wk7 – artist interview


I interviewed two artists at one time, (they both were focused on the fabric pieces) but mostly focused on Sovanchan

The two art pieces focused on – one was a fish net looking contraption made by Sovanchan. It had a circular wooden rim with wire going up to a small opening followed by alot of fabric at the end. Alicia’s piece was made out of plastic bags woven together and also laced with aluminum yarn, which represented the pacific coast garbage patch.

Artist: Sovanchan Sorn and Alicia Keyworth

Exhibit: F* ART

Media:Old Plastic bags, steel/aluminum thread/ yarn/ wood

Gallery: CSULB School of Art, Gatov Gallery West

Instagram: @sovanchan @aliciakeyworth

About the artist: Sovanchan was a really cool gal, along with Alicia, and I had the pleasure of talking to them for a good bit. Sovanchan’s parents are immigrants from Cambodia and first moved to Illinois, then later on moving to Long Beach. A fact that I had not previously known is that Long Beach has actually the biggest Cambodian community ANYWHERE other than in Cambodia itself, which I thought was pretty rad. She explained how tight knit the community is, which has its upsides and down, one being that everyone knows everyone and everything about everyone. Which I can relate to, being from a town where my graduating class had 100 students. Sovanchan loves California and the community she’s from, she just wants to make it a community to come back to, rather than stay in full time. Most of her artwork stems from the inspiration from her parents, with some of the metaphors being “used” cloth and other materials to symbolize the immigration struggle.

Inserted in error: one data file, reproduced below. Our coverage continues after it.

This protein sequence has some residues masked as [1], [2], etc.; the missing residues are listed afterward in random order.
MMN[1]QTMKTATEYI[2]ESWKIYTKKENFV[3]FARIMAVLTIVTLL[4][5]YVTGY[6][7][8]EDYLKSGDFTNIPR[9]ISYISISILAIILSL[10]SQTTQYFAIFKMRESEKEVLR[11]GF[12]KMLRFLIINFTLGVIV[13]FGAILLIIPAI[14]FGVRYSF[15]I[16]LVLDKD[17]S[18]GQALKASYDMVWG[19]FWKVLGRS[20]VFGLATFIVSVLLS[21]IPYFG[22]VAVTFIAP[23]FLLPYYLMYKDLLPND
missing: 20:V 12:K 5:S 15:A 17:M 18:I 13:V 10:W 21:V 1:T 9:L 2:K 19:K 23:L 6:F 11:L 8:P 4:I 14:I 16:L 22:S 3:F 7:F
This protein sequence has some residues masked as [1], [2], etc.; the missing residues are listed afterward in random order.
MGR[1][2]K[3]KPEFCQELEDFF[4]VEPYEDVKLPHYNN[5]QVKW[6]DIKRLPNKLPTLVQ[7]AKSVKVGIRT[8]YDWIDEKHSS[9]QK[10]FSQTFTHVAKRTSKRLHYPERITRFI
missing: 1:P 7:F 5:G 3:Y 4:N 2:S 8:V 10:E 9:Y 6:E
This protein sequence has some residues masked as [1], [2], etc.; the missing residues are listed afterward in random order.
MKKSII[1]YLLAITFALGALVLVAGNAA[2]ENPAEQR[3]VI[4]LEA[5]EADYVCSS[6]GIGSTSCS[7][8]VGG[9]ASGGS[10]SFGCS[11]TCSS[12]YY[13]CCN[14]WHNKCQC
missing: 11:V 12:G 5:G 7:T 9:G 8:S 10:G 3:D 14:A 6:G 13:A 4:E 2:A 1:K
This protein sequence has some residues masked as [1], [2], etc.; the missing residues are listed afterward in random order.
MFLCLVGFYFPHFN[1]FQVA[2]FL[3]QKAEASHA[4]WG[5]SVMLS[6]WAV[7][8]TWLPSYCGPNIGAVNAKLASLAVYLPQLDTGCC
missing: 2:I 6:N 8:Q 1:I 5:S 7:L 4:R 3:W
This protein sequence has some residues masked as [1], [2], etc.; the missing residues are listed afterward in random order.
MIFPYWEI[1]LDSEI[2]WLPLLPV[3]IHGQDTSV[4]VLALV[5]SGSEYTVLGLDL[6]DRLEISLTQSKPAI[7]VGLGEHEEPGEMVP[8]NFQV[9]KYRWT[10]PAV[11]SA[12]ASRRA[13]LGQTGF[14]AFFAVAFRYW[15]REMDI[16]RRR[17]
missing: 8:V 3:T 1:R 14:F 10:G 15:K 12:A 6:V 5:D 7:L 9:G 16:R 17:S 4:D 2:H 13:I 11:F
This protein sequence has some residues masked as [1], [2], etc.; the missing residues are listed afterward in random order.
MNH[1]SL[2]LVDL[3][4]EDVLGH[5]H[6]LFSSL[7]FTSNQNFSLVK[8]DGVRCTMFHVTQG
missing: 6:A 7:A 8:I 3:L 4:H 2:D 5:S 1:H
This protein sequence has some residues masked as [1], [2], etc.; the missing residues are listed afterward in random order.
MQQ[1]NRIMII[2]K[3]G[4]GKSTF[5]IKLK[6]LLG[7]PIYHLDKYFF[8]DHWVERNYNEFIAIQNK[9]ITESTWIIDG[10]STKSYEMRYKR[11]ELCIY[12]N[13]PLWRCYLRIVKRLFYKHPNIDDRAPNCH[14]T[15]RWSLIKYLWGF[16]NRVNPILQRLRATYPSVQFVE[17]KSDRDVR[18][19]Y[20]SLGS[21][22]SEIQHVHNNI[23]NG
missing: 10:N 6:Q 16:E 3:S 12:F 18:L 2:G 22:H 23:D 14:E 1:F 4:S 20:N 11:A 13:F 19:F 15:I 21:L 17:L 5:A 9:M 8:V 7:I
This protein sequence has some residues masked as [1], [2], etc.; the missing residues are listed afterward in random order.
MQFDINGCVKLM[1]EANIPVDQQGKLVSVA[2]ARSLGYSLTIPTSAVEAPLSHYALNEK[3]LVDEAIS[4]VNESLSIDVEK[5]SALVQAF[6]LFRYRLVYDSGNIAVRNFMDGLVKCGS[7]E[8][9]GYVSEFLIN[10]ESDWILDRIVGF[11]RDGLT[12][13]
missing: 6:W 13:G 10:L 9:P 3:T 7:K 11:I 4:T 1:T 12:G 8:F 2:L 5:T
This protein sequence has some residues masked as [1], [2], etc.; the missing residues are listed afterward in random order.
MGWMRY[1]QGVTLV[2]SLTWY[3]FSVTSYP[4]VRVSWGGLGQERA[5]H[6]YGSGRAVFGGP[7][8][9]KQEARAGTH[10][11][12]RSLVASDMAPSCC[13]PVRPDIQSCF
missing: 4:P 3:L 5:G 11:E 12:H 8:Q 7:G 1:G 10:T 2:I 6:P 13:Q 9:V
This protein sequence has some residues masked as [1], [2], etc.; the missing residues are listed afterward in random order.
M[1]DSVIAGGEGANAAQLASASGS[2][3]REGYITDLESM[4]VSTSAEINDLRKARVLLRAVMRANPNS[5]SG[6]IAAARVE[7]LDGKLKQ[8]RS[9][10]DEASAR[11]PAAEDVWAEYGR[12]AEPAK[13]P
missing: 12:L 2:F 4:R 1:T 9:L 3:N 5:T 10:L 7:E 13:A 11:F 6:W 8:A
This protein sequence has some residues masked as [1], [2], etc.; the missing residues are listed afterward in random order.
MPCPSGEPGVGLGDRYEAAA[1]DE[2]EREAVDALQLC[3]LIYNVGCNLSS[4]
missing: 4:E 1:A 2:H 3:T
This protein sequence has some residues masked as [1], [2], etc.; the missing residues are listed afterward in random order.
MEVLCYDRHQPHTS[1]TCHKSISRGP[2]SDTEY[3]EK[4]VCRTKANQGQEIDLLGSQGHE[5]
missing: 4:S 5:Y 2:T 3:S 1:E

Content Analysis: I really like the idea of repurposing material, especially in artwork. I feel that it adds another layer of meaning to the pieces and allows the artists to hit different emotions. I enjoyed being able to hear Sovanchan’s story, along with her family’s and hear how it affected her art. Which to me, looks like an old fishing trap from her native land that has long been in the “wrong place” or worn out from being transferred so much.

My Experience: It was a very good time getting to talk to these artists one on one and hearing the actual story, rather than an interview on what their instagram is. It felt very personal and I could actually get to some meaningful questions about the artist’s life and how it affected their work. Overall, a very good time.


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